They were tortured under Philippine dictator Ferdinand Marcos Snr. Now they fear their stories are being erased
The vast majority of Florida's public school districts closed at least one day this week as the storm made its way across the state.
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Six Republican-led states filed a lawsuit on Thursday aiming to stop tens of millions of student loan borrowers from receiving relief from President Joe Biden’s debt forgiveness plan in one of Republicans’ first legal challenges to the plan.
Arkansas, Iowa, Kansas, Missouri, Nebraska and South Carolina are suing the Education Department, saying that the plan is too broad and “inherently unfair.” The lawsuit, filed in a Missouri federal court, argues that the plan is not “tailored to address the effects of the pandemic” on borrowers. They argue that loan servicers would also be hurt by the plan, especially MOHELA, Missouri’s student loan servicer and one of the largest student loan servicers in the U.S.
If successful, the suit could halt the plan that would grant up to $20,000 of debt relief to Pell Grant recipients and $10,000 for others making less than $125,000 a year.
This lawsuit was expected. Republicans have been warning of their plans to challenge the student debt relief plan, saying that it’s too expensive or that it overreaches the president’s power.
Proponents of student debt forgiveness say, however, that Republicans’ true motives are to keep the middle and lower classes poor or in debt; after all, Republican lawmakers have openly admitted that they oppose the debt forgiveness plan because it would reduce the military’s ability to recruit poor people who couldn’t otherwise afford higher education.
Advocates say that the GOP’s complaints over the cost of the plan are frivolous. Right-wingers have been citing the conservative-led Congressional Budget Office (CBO) estimate released earlier this week that the plan would cost $400 billion. But they often neglect to mention that the cost would be spread out over the next 30 years and is barely over half of what the U.S. spends on the Pentagon yearly — a cost that Republicans almost never complain about.
The calculation for what revenue student loans may provide for the government may also be overblown; a July report from the Government Accountability Office found that, despite previous estimates, federal student loan borrowing actually costs the government billions of dollars, in part because many borrowers simply can’t afford to pay their loans back.
“Corrupt politicians are doing the student loan industry’s dirty work. A judge will quickly dispose of this sham lawsuit, but we won’t forget,” the Student Borrower Protection Center said on Thursday. “Banks and student lenders — especially MOHELA — want to profit by trapping families in debt. We will hold them accountable.”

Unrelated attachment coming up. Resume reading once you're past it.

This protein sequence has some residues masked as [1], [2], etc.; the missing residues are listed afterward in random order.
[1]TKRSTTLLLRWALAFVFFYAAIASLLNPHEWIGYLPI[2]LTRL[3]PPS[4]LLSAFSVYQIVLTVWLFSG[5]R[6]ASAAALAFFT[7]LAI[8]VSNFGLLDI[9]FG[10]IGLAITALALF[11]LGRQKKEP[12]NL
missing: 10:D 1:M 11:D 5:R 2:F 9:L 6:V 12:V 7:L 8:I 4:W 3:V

“Republicans want to keep you in debt for the rest of your life and take away student debt cancellation,” wrote the Debt Collective on Thursday, in response to the lawsuit. “It is an interesting strategy to adopt before the midterms.”
Indeed, polls have found that the student debt plan is popular. Polls have found that a majority of Americans support the plan and that nearly half of voters say they’re more likely to vote this fall because of the plan that’s likely helped to boost Biden’s approval rating.
This is at least the second lawsuit filed over the plan. Earlier this week, a lawyer for a libertarian law firm, the Pacific Legal Foundation, filed a suit arguing that it would cause him harm because he would be forced to pay state taxes on the cancellation. In a legal filing in response to the lawsuit, Biden administration officials simply said that the lawsuit’s argument is moot because the forgiveness plan gives borrowers an option to opt out of the relief.
In an op-ed published Wednesday, The Washington Post’s Paul Waldman wrote that the attempt to stop student debt forgiveness is “upside-down class war” — a war waged by upper class and elite Republicans against middle- and low-income, Black and Latinx and young people to take away a rare bit of relief given to them by a political system that is designed to sap wealth away from everyday people to fund the 1 percent.
Though the legal challenges to the plan are only in their beginning phrases, the Biden administration already appears to be caving to them.
Reports noted on Thursday that the Department of Education has covertly changed the terms of the forgiveness plan to exclude the roughly 4 million borrowers who have privately held student loans, including those with Perkins loans and Federal Family Education Loans (FFEL), despite the fact that earlier iterations of the plan included such borrowers. Legal experts say that the Education Department appears to have made this change in bracing for legal challenges to the plan.
“FFEL lenders have shown their true colors,” the Student Borrower Protection Center wrote on Thursday. “Instead of working in the interest of student loan borrowers — their customers — these lenders are holding hostage relief from millions in order to keep making a buck off of suffering.”
A new book about Donald Trump’s time in the White House showcases that the former president lacks a basic understanding of the constitutional rules surrounding impeachment.
The book, “Confidence Man: The Making of Donald Trump and the Breaking of America,” written by New York Times reporter Maggie Haberman, contains a number of anecdotes about Trump’s tenure in the White House. Trump’s commentary on his first impeachment trial — which was centered around his attempt in 2019 to coerce Ukraine President Volodymyr Zelenskyy to find political dirt on now-President Joe Biden in exchange for military assistance from the U.S. — demonstrates his lack of knowledge on the process.
“I’ll just sue Congress. They can’t do this to me,” Trump said at the time, according to Haberman’s book.
The U.S. Constitution doesn’t contain statutory language that allows a federal official to sue Congress in order to stop impeachment.